The International Fund for Agricultural Development (IFAD) and the World Food Programme (WFP) are working together to increase the access of low-income farmers to weather index-based insurance and other risk-management tools through the IFAD-WFP Weather Risk Management Facility (WRMF). This research paper is the product of a great deal of learning and collaboration. Its authors are Peter Hazell, who made significant contributions, and WRMF team members Jamie Anderson, Niels Balzer, Andreas Hastrup Clemmensen, Ulrich Hess (working as team leader of the WRMF until 2009) and Francesco Rispoli. The paper would not have been possible without the insights and efforts of the entire WRMF team, which further included Monica Anselmi, Federica Argento, Sandro Calmanti, Sew Pook Chin, Emily Coleman, Bronwyn Cousins, Giuditta De Simone, William Dick, Michael Hamp, Daniel Kull, Francesco Massimeo, Andrea Stoppa, Laura Verlangieri and Weijing Wang. Research for the individual case studies was led by Sonu Agrawal (India), Bruce Babcock (Canada and the United States), Terefe Boshera (Ethiopia), Jess Escamilla Jurez (Mexico), Eyob Meherete (Ethiopia), Ronaldo Neves (Brazil), Anthony Patt (farmer games), Kolli Rao (India), Marcela Denisse Cruz Rub (Mexico), Roman Shynkarenko (Ukraine), Pablo Suarez (farmer games) and Junsheng Zhu (China). In addition, the paper benefited from a great deal of complementary research on the case studies by the WRMF team, with particular thanks due to Emily Coleman and Laura Verlangieri. We are deeply grateful to the colleagues and experts in index insurance who reviewed a draft of the paper and suggested many useful improvements: Weather Risk Management Services, Ltd., India; William Dick, agricultural risk-management consultant; Rose Goslinga, Syngenta Foundation; Molly Hellmuth, International Research Institute for Climate and Society (IRI); Daniel Osgood (IRI); Andrea Stoppa, agricultural risk-management consultant; and Joanna Syroka, WFP. We would also like to thank the many colleagues and experts in index insurance who have supported the work of the IFAD-WFP WRMF and given us valuable feedback in small technical workshops held in Hyderabad in 2008 and in Rome in 2009. Participants included Aneha Agarwal, Bruce Babcock, Chetan Bhatia, Christopher Barrett, Michael Carter, Arup Chatterjee, Srinivasa Rao Gattineni, Maryam Golnaraghi, Diana Gruscynski, P. Sai Gunaranjan, Molly Hellmuth, Harini Kannan, Priya Jaisinghani, Vatsal Joshi, Anuj Kumbhat, Richard Leftley, Vijay Mahajan, Reinhard Mechler, P. Nagarjun, Ravi Nathan, Hariprasad Neella, StevenWere Omamo, Daniel Osgood, B.L Parthasarathy, P.D. Rai, Nikhil Raj, N.V. Ramana, Kolli Rao, Sridhar K. Reddy, Rupalee Ruchismita, Priya Satya, Alexander Sarris, Alok Shukla, Jerry Skees, Ashlesha Suvarna, Dhanyagrit Taweesuk, Juerg Trueb, K. Vasumathi, Venup, Marjorie Victor and Witoon Watchapan. The publication was ably edited by Chris Jarzombek and Lynn Ball.5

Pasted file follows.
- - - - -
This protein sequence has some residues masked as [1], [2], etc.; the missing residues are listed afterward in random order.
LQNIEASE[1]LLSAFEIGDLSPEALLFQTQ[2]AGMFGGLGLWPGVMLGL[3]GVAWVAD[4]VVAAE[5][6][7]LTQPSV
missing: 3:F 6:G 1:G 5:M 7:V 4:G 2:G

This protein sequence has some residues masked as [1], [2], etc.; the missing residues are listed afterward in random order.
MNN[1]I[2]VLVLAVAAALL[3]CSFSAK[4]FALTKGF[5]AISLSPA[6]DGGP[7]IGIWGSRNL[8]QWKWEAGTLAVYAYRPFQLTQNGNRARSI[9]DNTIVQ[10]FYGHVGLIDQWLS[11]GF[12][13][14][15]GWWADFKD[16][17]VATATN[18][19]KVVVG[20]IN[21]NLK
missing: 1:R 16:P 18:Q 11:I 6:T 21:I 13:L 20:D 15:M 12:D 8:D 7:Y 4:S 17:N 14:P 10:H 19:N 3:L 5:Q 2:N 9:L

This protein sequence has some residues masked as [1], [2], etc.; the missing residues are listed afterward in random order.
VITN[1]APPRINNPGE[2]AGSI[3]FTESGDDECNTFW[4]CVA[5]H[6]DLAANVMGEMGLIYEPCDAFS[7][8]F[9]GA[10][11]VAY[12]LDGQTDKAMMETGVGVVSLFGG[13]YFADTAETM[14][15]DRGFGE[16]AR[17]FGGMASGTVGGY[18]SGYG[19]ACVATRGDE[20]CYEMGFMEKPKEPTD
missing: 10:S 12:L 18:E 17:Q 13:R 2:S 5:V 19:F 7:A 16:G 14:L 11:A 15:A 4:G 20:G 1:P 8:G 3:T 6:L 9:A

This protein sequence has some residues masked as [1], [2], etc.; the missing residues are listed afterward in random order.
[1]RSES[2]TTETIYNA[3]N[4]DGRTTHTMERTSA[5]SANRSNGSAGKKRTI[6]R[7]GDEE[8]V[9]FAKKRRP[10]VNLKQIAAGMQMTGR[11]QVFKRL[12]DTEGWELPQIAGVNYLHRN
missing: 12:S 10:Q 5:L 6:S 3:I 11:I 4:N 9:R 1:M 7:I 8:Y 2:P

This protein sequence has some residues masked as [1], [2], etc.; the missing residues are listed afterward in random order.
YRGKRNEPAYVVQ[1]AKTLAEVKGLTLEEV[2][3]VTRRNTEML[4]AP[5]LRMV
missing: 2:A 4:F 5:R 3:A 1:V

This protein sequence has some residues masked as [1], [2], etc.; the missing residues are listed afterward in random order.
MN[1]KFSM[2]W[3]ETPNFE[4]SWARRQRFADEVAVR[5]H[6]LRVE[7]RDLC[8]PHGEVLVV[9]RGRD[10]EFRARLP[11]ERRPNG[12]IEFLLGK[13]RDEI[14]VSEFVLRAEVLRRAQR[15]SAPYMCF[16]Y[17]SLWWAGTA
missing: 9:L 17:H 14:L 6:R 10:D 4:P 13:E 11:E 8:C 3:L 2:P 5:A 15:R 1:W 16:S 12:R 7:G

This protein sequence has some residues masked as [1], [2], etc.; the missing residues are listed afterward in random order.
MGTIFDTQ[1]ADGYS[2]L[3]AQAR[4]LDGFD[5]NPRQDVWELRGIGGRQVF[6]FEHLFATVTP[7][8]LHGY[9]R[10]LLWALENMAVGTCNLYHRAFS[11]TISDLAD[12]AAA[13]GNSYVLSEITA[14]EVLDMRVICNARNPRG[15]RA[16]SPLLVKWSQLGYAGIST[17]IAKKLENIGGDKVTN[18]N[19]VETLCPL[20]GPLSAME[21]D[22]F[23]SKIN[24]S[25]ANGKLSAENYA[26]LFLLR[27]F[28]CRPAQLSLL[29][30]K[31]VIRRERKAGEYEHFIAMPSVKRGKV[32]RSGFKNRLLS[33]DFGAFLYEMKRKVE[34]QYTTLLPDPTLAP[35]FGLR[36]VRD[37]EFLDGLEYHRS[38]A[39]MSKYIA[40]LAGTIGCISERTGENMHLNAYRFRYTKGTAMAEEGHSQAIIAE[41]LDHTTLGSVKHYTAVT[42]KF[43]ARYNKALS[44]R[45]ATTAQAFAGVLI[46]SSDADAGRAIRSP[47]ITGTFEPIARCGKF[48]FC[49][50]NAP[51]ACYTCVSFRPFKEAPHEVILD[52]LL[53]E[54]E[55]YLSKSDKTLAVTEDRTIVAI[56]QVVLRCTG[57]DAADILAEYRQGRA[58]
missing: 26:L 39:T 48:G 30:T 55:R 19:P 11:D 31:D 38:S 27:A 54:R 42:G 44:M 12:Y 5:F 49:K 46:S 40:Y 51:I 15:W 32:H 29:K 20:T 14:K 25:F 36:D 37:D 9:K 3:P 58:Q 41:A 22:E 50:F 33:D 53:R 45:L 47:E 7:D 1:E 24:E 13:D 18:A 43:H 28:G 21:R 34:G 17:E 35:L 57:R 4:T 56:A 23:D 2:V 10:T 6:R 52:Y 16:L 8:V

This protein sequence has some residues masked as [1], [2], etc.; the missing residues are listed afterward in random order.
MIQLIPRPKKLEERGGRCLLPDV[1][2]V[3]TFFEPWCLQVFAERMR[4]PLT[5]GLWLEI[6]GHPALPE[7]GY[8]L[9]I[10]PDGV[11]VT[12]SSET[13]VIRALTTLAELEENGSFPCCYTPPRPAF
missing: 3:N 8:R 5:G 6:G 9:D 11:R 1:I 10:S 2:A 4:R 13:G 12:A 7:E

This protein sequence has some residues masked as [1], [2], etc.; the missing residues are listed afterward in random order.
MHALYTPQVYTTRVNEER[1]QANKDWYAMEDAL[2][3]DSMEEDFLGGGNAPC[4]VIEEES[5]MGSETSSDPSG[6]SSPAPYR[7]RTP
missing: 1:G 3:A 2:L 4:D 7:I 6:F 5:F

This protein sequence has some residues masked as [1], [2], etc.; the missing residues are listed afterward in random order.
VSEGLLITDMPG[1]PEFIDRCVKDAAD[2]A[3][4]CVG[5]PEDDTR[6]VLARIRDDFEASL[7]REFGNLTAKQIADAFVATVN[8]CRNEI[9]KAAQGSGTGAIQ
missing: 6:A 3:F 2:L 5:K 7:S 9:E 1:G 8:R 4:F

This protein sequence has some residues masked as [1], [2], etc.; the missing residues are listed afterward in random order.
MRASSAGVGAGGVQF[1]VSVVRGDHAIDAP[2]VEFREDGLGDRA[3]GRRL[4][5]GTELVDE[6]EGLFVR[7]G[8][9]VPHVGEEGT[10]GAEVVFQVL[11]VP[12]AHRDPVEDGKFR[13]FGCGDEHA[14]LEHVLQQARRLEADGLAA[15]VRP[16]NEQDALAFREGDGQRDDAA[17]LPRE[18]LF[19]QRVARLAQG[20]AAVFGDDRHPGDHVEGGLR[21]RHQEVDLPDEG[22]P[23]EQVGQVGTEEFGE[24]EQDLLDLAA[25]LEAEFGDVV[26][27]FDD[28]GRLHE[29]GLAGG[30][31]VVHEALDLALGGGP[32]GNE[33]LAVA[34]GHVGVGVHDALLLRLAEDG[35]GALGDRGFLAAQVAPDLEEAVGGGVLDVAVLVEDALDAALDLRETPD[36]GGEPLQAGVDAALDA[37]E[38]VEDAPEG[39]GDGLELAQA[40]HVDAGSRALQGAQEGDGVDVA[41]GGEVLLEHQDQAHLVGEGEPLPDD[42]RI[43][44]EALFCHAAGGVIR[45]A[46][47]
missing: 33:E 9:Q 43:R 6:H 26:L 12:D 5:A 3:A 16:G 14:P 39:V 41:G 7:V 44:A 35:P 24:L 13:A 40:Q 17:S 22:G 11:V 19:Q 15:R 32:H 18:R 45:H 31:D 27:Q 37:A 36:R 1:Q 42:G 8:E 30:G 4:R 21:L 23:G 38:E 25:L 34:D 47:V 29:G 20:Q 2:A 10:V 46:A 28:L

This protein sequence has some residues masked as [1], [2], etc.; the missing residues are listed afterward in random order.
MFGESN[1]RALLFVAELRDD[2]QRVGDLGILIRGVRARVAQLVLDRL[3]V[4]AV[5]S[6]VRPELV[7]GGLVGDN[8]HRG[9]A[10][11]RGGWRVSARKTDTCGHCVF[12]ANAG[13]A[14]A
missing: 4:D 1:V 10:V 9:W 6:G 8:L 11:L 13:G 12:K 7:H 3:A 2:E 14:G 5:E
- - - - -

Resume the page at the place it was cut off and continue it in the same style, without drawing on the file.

Acronyms

AIC CCRIF CIRC CONAGUA CRMG EROS FAO FCIC GAIC GRM IFAD IFC IFFCO IMD INISER IRI ITGI LAFCU LEAP M&E MPCI NAIS

Agriculture Insurance Company of India Caribbean Catastrophe Risk Insurance Facility Chinese Insurance Regulatory Commission National Water Commission, Mexico Commodity Risk Management Group, World Bank (now Agriculture Risk Management Team) Earth Resources Observation and Science Center, U.S. Geological Survey Food and Agriculture Organization of the United Nations Federal Crop Insurance Corporation, United States Guoyuan Agricultural Insurance Company, China Municipalized Risk Group [Grupo de Risco Municipalizado], State of Rio Grande do Sul, Brazil International Fund for Agricultural Development International Finance Corporation Indian Farmers Fertiliser Cooperative India Meteorological Department Nicaraguan Insurance Institute [Instituto Nicaragense de Seguros] International Research Institute for Climate and Society, Columbia University IFFCO Tokio General Insurance Company, India Lume Adama Farmers Cooperative Union, Ethiopia Livelihoods, Early Assessment and Protection (software application), WFP and World Bank monitoring and evaluation multi-peril crop insurance National Agricultural Insurance Scheme, India

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NASFAM NBFC NDVI NISCO NMA NOAA PAC PACC PRF-RI PRF-VI PROAGRO PSNP PTTS REST SAA SMS WBCIS WFP WMO WRMF WRMS WRSI

National Smallholder Farmers Association of Malawi Non-Bank Financial Company Normalized Difference Vegetation Index Nyala Insurance Company, Ethiopia National Meteorological Agency, Ethiopia National Oceanic and Atmospheric Administration, United States primary agricultural cooperative society, India Climate Contingencies Programme [Programa de Atencin a Contingencias Climatolgicas], Mexico Pasture, Rangeland, Forage Rainfall Index Pilot Programme, United States Pasture, Rangeland, Forage Vegetation Index Pilot Programme, United States Programme to Guarantee Agricultural Activities [Programa de Guarantia da Atividade Agropecuria], Brazil Productive Safety Net Programme, Ethiopia Seed-Swapping Programme [Programa Troca-Troca de Sementes], State of Rio Grande do Sul, Brazil Relief Society of Tigray, Ethiopia Department of Agriculture and Supply [Secretaria de Agricultura e Abastecimento], State of Rio Grande do Sul, Brazil Short Message Service Weather Based Crop Insurance Scheme, AIC, India World Food Programme World Meteorological Organization IFAD-WFP Weather Risk Management Facility Weather Risk Management Services, India Water Requirement Satisfaction Index, FAO

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THE POTENTIAL FOR SCALE AND SUSTAINABILITY IN WEATHER INDEX INSURANCE FOR AGRICULTURE AND RURAL LIVELIHOODS

Executive summary

Risk is inherent in agriculture. Farmers face a variety of market and production risks that make their incomes unstable and unpredictable from year to year. Input prices may increase out of reach, crops may be destroyed by drought or pest outbreaks, selling prices may plummet and harvests may rot in poor storage facilities. In many cases, farmers also confront the risk of natural catastrophe. Assets and lives may be lost due to severe droughts, hurricanes, earthquakes and floods. The type and severity of the risks confronting farmers are particularly burdensome to small-scale farmers in the developing world. Unless adequately managed, agricultural risks slow economic development, hamper poverty reductio